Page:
Hauntings of Human Nature: An Evolutionary Critique of King's The Shining

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The central conflicts of Stephen King’s horror novel The Shining are rooted in human nature and reflect evolutionarily recurrent adaptive problems—the problem of balancing conflicting evolved motives, such as motives for selfish status striving versus motives for affiliative nurturing behavior, and the problem of surviving the hostile forces of nature. Moreover, the supernatural elements of the novel resonate with evolved intuitions about non-material, moral forces at work in the world. That is why the novel continues to engage readers worldwide. Most critics, however, have overlooked or distorted the psychological underpinnings of the novel and the crucial function of the supernatural elements in the meaning structure of the novel. Hence we need an evolutionary psychological perspective which builds on recent findings in the sciences of human nature to account for the novel’s meaning, effects, and continued popularity.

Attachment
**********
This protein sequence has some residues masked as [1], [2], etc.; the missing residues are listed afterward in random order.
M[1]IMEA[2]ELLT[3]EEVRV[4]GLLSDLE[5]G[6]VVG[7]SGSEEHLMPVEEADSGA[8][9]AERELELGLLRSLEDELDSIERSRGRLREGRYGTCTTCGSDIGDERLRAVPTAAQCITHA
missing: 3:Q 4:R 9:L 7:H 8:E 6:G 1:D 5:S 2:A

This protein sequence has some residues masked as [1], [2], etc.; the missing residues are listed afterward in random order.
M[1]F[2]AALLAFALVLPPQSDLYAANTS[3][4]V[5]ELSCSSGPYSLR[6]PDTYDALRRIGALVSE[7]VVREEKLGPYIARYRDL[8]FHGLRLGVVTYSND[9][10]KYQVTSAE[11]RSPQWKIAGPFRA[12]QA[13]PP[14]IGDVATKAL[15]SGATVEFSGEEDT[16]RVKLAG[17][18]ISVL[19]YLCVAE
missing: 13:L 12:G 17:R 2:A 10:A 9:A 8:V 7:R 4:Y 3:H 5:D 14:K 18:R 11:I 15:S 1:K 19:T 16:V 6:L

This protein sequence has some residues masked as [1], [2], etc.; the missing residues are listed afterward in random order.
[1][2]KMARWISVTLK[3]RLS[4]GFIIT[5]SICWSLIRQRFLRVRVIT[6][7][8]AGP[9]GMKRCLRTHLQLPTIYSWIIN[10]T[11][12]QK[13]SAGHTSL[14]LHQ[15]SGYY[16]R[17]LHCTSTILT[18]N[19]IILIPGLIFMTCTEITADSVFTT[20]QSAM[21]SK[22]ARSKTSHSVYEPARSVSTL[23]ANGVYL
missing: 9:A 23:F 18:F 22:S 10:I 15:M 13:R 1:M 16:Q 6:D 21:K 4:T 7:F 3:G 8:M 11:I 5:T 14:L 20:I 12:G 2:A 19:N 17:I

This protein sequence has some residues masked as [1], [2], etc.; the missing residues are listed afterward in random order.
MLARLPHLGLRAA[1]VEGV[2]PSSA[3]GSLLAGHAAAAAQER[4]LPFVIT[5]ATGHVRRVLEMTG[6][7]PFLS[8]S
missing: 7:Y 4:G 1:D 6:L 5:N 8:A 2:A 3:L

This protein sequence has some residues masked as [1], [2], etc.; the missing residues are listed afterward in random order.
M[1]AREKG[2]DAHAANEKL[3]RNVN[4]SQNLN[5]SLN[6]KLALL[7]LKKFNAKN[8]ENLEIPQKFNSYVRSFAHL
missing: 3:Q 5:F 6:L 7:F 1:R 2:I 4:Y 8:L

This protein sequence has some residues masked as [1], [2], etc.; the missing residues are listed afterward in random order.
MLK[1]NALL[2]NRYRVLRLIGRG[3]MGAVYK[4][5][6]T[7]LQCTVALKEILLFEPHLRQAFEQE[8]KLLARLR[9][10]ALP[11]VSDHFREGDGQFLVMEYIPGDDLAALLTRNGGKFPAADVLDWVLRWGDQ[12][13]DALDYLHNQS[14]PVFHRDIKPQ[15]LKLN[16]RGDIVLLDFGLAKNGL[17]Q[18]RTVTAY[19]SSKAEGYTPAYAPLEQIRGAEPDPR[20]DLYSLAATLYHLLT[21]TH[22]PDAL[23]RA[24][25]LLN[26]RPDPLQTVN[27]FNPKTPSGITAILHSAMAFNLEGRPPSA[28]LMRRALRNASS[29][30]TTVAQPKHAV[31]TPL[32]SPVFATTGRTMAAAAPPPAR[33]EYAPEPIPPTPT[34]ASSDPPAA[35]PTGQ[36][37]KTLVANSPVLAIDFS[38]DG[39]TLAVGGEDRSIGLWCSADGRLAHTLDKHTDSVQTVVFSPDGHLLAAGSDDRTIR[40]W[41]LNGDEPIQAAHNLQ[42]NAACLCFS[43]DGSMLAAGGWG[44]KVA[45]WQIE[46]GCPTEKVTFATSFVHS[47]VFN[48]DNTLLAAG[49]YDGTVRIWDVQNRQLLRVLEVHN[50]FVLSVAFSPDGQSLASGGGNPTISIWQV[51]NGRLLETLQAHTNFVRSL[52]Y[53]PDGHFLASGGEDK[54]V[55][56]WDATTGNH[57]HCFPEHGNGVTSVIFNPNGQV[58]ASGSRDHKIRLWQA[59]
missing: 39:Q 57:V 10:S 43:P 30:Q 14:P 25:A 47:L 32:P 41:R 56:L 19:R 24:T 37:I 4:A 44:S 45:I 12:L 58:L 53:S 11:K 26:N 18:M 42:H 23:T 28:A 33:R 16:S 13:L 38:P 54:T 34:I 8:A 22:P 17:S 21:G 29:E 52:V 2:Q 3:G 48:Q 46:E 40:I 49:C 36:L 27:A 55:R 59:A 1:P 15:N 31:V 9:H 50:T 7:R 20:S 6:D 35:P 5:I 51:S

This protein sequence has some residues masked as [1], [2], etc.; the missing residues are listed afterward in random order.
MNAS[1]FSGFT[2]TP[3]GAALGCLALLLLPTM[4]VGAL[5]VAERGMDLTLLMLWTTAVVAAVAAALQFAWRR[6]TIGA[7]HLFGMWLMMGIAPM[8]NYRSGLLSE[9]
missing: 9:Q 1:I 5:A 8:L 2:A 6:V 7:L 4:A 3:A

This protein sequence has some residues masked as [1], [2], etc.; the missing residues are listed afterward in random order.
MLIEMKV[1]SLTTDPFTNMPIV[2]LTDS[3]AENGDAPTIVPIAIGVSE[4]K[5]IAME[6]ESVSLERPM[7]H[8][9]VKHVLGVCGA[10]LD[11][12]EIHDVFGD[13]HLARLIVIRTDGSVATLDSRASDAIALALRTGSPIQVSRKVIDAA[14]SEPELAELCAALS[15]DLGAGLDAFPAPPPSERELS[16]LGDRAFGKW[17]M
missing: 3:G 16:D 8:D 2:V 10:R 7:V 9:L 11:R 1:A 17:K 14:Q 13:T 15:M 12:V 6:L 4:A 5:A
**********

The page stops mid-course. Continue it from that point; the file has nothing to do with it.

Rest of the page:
Original languageEnglish
JournalStyle
Volume51
Issue number1
Pages (from-to)76-87
Number of pages12
ISSN0039-4238
StatePublished - 2017

    Research areas

  • Stephen King, The Shining, Horror literature, Biocultural criticism, Literary Darwinism

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